Every business had to start somewhere, developing a product that has market viability. The products you offer are never going to stay the same, and you may even need to expand what you offer. Research and development in business can be split in to two parts. The research side is to identify if there is a need for a new product or process, or whether you need improvements of an existing one. Research is also used to see if there is market viability for the new solution. The development side is to test and implement these into the existing business. Making changes over a period of time until the product or service is suitable. Businesses will be taking on a certain amount of risk, as this is an exploratory field. You could be spending thousands, if not millions on R&D, which is why HMRC research and development tax relief could be essential.
Developing your business is a risk, and the government understand this, so they offer a scheme called Research and Development tax credits. Often referred to as R&D, research and development tax credits are an incentive for businesses to invest in innovation projects; specifically in science and technology. These incentives can either come in the form of research and development tax relief, or research and development grants. The main difference is whether money is exchanged. Research and development grants are cash payments to the company, whereas research and development tax relief lowers your tax burden. The terminology from HMRC may refer to developments in science and technology, but the scheme is not sector specific, so many businesses can take advantage of the HMRC research and development tax credits.
These categories are staying in place, but what each one covers and allows is changing. The changes are significant, and could affect how your business operates.
Investing in the systems you need to perform the jobs of the business. This can include, but not limited to, CRM, CAD, CAM, and design software. The term is deliberately broad as to encompass ever growing software solutions. For instance, the development of Machine Learning and Artificial Intelligence.
This is related to labour such as agency workers. The classification of what is deemed acceptable as an externally provided worker, is outlined in the CIRD84100.
Similar to the external worker expenditure, this is specifically in relation to subcontractor activities. You can find out more about what is covered under this cost category under CIRD84200.
More self-explanatory, staffing costs are related to payroll, and other staffing costs accrued.
The materials you need to use in order to perform research and development. Any raw materials used are an expense that can be claimed through the HMRC research and development tax scheme.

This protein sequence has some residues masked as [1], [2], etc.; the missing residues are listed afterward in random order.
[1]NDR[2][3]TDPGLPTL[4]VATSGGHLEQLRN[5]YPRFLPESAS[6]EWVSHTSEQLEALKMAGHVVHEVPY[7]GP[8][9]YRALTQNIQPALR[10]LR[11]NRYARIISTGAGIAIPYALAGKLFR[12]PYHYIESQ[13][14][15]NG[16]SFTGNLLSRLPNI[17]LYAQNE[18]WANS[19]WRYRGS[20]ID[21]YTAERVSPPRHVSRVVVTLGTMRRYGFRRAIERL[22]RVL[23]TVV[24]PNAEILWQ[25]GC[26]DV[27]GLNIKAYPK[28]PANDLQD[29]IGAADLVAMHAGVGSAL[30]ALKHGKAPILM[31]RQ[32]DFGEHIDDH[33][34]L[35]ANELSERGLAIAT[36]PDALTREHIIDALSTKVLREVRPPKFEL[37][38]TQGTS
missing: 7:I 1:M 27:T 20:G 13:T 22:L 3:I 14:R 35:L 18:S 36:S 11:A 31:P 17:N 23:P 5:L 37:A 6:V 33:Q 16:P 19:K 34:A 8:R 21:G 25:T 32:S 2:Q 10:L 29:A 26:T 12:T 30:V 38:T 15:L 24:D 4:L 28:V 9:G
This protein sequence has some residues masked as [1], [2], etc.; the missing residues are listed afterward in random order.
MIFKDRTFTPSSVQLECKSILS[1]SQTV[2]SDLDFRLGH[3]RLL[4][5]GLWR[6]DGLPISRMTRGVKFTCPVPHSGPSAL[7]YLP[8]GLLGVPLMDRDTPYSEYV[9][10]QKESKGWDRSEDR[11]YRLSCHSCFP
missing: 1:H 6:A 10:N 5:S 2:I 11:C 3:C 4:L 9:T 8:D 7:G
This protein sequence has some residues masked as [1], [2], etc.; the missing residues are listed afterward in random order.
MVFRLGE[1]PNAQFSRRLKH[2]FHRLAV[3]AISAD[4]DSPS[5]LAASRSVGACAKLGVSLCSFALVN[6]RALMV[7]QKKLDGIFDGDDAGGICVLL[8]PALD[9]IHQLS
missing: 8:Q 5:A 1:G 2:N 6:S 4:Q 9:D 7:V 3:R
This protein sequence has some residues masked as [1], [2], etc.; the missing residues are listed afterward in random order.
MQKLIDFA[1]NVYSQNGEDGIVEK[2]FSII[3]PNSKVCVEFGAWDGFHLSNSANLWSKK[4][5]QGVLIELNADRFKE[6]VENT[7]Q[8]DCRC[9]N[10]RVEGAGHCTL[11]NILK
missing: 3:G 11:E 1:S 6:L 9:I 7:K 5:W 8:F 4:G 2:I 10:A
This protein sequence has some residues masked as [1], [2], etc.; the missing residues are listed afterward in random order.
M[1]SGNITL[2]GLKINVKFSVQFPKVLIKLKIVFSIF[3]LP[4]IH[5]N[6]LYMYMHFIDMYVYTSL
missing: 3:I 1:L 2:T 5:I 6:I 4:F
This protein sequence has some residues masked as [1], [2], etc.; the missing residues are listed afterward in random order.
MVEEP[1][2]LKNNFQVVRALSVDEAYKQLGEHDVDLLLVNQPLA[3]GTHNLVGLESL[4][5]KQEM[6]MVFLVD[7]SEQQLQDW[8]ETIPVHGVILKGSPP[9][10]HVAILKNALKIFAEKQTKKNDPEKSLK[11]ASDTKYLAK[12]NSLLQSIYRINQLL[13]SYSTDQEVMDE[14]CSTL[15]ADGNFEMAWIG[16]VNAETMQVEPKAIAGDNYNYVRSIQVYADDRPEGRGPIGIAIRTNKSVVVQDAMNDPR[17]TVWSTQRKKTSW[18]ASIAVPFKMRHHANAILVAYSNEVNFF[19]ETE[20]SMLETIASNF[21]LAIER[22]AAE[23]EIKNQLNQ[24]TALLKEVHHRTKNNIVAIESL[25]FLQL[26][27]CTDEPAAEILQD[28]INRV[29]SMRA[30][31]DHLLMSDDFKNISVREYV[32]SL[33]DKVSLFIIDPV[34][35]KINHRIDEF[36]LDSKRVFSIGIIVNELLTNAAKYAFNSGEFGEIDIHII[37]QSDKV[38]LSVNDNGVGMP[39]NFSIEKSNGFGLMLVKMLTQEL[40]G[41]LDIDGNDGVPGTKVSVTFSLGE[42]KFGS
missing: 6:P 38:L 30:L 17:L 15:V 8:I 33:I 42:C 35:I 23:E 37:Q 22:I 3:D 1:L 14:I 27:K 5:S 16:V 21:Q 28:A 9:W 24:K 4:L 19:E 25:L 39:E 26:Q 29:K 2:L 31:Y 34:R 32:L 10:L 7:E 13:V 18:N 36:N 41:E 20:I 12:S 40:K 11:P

The main changes to R&D tax credits are in relation to what the cost categories cover, and the rate changes. There is the SME scheme, and the RDEC scheme. The scheme you would use is dependent on the size of your company. The SME scheme, as the name suggests, is for Small and Medium sized Enterprises. The RDEC, Research and Development Expenditure Credit, is for the larger businesses. Within these schemes there are a lot of changes, some are removing criteria, and others are being added. The following changes will take effect as of 1 April 2023.
To incentivise bringing more research and development activities to the UK, overseas R&D will no longer be eligible. The government wants to develop more skilled jobs in the UK, and lessen dependency on overseas labour. If you subcontract from outside of the UK, as of April, this will no longer be classed as a suitable research and development tax relief activity.
Work involving nothing but pure mathematics was not previously accepted by HMRC for tax credits. The technology landscape has changed severely over the years, and a lot of development is now focused on the field of mathematics. Which means if your company works on quantum computing, machine learning, or DeepTech, you can finally apply for research and development tax relief.
As with the introduction of pure mathematics, cloud-based technology will also be accepted. This is due to how the world has moved towards cloud-based technology, and the rules need to reflect this. This will include services such as AWS. The scope for cloud-based computing and development, means many businesses will be able to take advantage of the scheme.
The most inevitable piece of news from HMRC’s updates to R&D, the claims will need to be made online. The government is moving more and more services to their online infrastructure, and this was merely the next organic step. As of the time of writing, the process has not been confirmed, but this what is known: